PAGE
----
How Blockchain Will Disrupt the Higher Education Transcript
Blockchain technology could offer a more learner-centered alternative to traditional credentialing.
Last year, the MIT Media Lab began issuing digital certificates to the participants in its Director's Fellows program. The authentication behind the certificates relies on blockchain technology, best known for its connection to the cryptocurrency bitcoin.
In a blog post, Philipp Schmidt, director of learning innovation at the Media Lab, described how blockchain works: "In essence, it is a just a distributed ledger to record transactions. What makes it special is that it is durable, time-stamped, transparent and decentralized. Those characteristics are equally useful for managing financial transactions as for a system of reputation. In fact, you can think of reputation as a type of currency for social capital, rather than financial capital."
The technology has tremendous potential for higher education, according to Phil Long, chief innovation officer and associate vice provost for learning sciences at the University of Texas at Austin. In a May 12 Future Trends Forum video chat hosted by consultant and futurist Bryan Alexander, Long pointed to credentialing as an obvious first place to apply blockchain in higher ed.
A Learner-Centered Transcript
A transcript is the record of what a student has accomplished at a university. The document is managed and controlled by the institution, not the student. In contrast, Long said, blockchain has the potential of providing an immutable record of an individual learner's accomplishment that can be disclosed in a public context. "The single thing that attracted me most is the potential it has to reaffirm the learner's ownership of their own record," he said.
Today when you get a credential from an institution, you receive a piece of paper, but ultimately anybody who wants to verify that credential goes back to the source. Yet new models of higher education are complicating that process, Long pointed out. "The notion that you will go to one university for all the training you need for your career is quite passé. In the future, many learners will have earned credentials from a range of institutions," he said. For anyone to validate those records, they are going to have to go back to every single source. "Is [blockchain] a way that that kind of intermediary chain can be broken?" Long asked. With blockchain technology, he said, "the assertion of the authenticity is made at the time it is created; there is no need to validate it thereafter."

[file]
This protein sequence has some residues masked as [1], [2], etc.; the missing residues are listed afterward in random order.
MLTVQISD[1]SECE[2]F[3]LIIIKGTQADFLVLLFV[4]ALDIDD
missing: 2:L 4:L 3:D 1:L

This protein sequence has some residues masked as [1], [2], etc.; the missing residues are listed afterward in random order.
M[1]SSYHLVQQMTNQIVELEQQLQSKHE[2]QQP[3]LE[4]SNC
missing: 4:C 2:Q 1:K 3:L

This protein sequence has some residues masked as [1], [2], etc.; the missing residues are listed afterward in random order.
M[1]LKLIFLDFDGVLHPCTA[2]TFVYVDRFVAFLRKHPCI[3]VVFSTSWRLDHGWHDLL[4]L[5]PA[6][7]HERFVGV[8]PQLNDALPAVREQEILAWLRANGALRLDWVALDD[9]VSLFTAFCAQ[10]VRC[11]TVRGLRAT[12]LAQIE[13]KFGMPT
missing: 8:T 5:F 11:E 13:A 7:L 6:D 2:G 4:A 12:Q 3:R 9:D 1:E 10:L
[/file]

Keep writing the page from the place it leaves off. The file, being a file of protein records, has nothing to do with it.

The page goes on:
Blockchain is scaring a lot of people, he added, "because its fundamental characteristic is the elimination of intermediaries — which is one of the reasons the financial industry became so excited when bitcoin was created."
New Types of Learning
One forum attendee asked Long if blockchain could help provide credentialing for MOOCs and other types of learning outside brick-and-mortar institutions.
If an institution is confident in asserting that the individual who has completed a MOOC has achieved certain accomplishments, the answer is absolutely yes, Long said. "The learner could have a record of their learning from MOOCs, professional development activities and universities."
Extending the idea further, Long referenced the work of a colleague from France, Serge Ravet, who suggests blockchain could be used to exchange social capital among individuals. For example, he said, the Future Trends Forum is a kind of learning community. "If you are getting value out of the way in which Bryan Alexander has pulled together members of the community in these sessions, in Serge's view, you would have a Twitter-like application where through the hashtag you could offer to Bryan a social piece of capital that says 'I valued this interaction' and it would go into Bryan's blockchain." And there would be an accumulation of that chain of affirmation and reputation that he would accrue — in essence the community validating itself. "That is sort of the anarchistic extreme of this idea," Long said.